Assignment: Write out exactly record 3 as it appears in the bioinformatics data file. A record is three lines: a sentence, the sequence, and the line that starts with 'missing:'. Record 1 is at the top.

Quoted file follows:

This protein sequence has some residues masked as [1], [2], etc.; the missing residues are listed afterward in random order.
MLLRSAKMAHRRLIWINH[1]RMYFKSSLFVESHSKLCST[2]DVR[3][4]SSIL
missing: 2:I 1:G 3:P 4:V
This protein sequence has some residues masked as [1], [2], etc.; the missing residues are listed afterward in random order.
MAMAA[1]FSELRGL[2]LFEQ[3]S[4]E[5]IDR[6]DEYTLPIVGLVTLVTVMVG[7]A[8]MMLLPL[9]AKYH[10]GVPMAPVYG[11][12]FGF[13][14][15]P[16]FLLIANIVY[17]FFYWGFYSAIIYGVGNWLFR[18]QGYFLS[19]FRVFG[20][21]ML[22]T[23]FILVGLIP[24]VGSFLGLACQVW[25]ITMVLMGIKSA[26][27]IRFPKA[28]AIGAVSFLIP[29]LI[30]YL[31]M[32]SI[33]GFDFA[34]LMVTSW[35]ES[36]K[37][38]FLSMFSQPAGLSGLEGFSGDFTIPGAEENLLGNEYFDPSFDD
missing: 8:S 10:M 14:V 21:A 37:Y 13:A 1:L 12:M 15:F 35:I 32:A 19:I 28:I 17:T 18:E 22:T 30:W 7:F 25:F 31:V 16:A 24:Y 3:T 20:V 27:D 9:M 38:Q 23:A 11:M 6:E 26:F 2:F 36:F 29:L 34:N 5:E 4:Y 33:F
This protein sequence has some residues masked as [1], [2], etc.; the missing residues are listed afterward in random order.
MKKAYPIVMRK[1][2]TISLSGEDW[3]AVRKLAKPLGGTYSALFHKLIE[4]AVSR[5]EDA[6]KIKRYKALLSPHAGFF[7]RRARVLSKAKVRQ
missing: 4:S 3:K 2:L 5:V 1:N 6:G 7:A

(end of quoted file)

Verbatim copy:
This protein sequence has some residues masked as [1], [2], etc.; the missing residues are listed afterward in random order.
MKKAYPIVMRK[1][2]TISLSGEDW[3]AVRKLAKPLGGTYSALFHKLIE[4]AVSR[5]EDA[6]KIKRYKALLSPHAGFF[7]RRARVLSKAKVRQ
missing: 4:S 3:K 2:L 5:V 1:N 6:G 7:A